Anti-Spam Legislation, CASL, Commercial electronic messages, US CAN-SPAM Act
Following several countries, Canada recently passed Canada’s Anti-Spam Legislation (CASL), in an attempt to tackle spam. The law aims to ‘‘protect Canadians while ensuring that businesses can continue to compete in the global marketplace”. For this purpose, CASL prohibits not only the sending of commercial electronic messages without consent, but also any alteration of transmission data in the course of a commercial activity. Moreover, the Act disallows the installation of a computer program on another person’s computer system and the sending of commercial electronic messages following the installation. These three activities are prohibited unless the author or initiator has obtained the recipient’s prior consent, either express or implied. This opt-in approach contrasts with the U.S. CAN- SPAM Acts opt-out regime, in force since 2004, which is known to offer to senders the chance to initiate contact and to recipients the option to unsubscribe or reject any subsequent commercial electronic message. Our paper intends to demonstrate that, notwithstanding the apparent difference in their respective approach, CASL and U.S. CAN-SPAM Act remain fundamentally similar in practical effect. This resemblance is good news, considering the profile and proximity of Canadian and American e-commerce economies. Thus, in spite of its detail and complexity, CASL may not be the most stringent anti-spam act as claimed, certainly not with the challenges related to its implementation and enforcement.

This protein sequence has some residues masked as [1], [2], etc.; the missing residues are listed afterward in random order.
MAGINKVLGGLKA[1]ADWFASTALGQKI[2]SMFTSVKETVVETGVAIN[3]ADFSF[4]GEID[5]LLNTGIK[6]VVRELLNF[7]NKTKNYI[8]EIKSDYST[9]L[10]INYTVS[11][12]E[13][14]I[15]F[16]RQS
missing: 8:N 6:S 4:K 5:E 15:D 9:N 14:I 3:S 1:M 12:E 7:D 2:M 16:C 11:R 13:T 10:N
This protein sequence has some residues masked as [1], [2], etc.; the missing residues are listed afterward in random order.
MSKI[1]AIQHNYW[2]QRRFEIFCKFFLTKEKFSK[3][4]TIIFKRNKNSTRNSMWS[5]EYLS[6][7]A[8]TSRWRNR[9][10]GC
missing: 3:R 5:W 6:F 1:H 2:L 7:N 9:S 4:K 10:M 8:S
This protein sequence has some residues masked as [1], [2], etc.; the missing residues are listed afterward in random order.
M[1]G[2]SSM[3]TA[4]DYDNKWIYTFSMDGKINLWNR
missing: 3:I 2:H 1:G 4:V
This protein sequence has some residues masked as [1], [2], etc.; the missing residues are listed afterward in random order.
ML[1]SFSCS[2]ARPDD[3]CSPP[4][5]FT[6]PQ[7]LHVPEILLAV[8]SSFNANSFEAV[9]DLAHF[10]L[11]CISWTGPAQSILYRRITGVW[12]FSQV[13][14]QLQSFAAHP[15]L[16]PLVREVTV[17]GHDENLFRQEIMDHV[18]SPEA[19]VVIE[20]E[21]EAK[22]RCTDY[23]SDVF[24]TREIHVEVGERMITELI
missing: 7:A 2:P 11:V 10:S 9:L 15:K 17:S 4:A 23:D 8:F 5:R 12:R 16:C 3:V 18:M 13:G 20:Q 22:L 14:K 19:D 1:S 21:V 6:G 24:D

Serge Kablan, "Fighting Spam. How Stringent is the Canadian Legal Arsenal. An Analysis in the Light of the U.S. CAN-SPAM Act" (2016) 16:2 CJLT 339.